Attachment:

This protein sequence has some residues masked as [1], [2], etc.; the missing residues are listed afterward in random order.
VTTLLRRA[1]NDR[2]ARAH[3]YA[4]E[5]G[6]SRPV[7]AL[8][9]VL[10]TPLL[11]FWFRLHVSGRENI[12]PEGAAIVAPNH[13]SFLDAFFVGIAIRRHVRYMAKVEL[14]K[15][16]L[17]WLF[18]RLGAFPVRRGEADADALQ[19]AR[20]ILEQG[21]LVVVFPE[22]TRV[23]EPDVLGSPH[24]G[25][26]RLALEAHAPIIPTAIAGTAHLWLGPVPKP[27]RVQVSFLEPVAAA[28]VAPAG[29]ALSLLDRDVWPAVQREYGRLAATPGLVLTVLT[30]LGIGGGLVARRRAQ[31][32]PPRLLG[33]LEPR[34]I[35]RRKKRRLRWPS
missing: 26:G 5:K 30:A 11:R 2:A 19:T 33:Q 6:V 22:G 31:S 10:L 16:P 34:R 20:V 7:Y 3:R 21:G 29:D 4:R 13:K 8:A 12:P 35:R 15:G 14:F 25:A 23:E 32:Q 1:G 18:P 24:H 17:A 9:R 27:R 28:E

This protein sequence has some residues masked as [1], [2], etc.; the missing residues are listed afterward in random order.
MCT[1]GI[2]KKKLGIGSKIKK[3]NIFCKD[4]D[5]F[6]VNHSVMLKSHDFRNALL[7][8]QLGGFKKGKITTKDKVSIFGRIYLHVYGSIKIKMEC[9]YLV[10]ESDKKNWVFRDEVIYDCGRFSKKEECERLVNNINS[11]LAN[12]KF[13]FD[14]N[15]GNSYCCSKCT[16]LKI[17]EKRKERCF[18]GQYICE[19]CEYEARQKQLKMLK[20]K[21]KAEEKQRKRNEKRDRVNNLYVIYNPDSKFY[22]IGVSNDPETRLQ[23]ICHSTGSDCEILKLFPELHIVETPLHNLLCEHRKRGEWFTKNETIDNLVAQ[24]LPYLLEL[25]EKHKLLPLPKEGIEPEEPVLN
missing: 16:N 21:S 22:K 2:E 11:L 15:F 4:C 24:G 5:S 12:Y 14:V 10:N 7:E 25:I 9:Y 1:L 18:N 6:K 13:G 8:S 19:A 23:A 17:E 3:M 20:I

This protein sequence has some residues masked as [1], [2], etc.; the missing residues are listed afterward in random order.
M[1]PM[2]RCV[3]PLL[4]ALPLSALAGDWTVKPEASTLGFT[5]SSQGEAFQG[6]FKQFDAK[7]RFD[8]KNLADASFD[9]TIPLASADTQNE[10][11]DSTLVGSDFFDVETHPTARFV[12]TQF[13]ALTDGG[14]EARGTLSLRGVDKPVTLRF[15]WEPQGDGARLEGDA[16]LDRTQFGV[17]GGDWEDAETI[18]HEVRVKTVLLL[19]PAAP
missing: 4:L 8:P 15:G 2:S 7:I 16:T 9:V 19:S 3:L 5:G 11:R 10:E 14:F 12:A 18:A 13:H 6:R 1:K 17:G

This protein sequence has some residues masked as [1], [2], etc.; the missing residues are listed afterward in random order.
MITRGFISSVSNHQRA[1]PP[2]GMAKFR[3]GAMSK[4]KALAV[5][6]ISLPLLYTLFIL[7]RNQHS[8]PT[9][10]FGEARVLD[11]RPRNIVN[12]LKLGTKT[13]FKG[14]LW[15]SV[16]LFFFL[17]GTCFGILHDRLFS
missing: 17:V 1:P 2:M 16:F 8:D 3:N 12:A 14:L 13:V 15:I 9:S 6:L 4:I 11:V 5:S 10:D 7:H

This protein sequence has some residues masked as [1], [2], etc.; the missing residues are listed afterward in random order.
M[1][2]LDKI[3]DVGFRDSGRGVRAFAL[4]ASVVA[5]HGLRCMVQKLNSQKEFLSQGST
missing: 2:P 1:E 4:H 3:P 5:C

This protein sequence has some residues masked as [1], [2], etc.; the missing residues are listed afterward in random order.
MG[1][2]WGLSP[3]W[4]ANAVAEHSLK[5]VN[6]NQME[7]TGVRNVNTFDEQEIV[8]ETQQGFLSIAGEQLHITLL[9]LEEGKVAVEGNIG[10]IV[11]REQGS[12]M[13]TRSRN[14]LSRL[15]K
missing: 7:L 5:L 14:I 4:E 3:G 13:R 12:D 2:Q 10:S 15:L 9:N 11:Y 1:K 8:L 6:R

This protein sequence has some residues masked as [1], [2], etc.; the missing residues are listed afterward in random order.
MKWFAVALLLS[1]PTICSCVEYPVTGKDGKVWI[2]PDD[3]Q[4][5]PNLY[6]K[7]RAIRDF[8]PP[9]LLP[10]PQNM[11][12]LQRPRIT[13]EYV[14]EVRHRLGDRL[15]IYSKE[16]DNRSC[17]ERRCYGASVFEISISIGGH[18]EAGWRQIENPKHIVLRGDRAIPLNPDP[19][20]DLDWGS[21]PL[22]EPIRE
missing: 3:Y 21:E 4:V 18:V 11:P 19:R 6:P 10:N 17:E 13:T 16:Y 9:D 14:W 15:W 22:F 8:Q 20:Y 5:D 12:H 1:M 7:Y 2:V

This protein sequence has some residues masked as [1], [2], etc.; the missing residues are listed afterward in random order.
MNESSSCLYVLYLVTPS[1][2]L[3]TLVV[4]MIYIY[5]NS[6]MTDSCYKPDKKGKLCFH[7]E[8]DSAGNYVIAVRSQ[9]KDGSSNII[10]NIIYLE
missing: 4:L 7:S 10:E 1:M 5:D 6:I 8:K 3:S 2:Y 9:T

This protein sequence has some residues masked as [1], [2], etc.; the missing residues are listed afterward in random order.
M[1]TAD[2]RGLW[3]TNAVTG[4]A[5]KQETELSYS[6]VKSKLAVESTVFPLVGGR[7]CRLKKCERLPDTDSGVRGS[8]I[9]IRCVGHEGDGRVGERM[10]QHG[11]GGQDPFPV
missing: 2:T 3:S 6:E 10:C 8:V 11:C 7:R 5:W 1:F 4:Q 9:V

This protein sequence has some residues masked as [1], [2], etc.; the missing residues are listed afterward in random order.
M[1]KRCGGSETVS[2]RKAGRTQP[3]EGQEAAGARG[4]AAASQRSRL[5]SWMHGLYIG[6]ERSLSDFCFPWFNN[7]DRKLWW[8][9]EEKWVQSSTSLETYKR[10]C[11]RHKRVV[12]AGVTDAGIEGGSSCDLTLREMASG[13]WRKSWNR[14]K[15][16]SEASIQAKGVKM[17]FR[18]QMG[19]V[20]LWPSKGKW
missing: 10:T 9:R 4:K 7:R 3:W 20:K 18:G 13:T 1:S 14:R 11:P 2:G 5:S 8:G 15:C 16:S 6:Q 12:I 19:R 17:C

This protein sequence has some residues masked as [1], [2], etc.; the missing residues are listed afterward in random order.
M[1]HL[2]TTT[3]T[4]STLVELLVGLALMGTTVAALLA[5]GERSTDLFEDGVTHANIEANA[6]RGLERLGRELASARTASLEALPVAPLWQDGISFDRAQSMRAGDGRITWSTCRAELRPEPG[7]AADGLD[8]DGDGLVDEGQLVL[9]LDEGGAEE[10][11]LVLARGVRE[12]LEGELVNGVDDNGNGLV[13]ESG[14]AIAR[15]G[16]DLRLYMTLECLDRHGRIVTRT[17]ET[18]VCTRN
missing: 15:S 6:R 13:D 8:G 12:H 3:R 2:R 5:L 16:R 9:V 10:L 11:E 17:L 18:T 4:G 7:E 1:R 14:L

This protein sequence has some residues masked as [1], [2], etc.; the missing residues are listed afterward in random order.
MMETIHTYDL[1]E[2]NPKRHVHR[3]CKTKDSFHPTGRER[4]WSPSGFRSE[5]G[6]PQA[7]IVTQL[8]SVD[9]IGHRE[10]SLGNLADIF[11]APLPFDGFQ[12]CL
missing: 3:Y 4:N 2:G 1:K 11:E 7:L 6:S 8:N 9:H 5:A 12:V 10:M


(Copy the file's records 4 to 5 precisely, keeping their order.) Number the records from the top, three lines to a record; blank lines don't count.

This protein sequence has some residues masked as [1], [2], etc.; the missing residues are listed afterward in random order.
MITRGFISSVSNHQRA[1]PP[2]GMAKFR[3]GAMSK[4]KALAV[5][6]ISLPLLYTLFIL[7]RNQHS[8]PT[9][10]FGEARVLD[11]RPRNIVN[12]LKLGTKT[13]FKG[14]LW[15]SV[16]LFFFL[17]GTCFGILHDRLFS
missing: 17:V 1:P 2:M 16:F 8:D 3:N 12:A 14:L 13:V 15:I 9:S 6:L 4:I 11:V 5:S 10:D 7:H

This protein sequence has some residues masked as [1], [2], etc.; the missing residues are listed afterward in random order.
M[1][2]LDKI[3]DVGFRDSGRGVRAFAL[4]ASVVA[5]HGLRCMVQKLNSQKEFLSQGST
missing: 2:P 1:E 4:H 3:P 5:C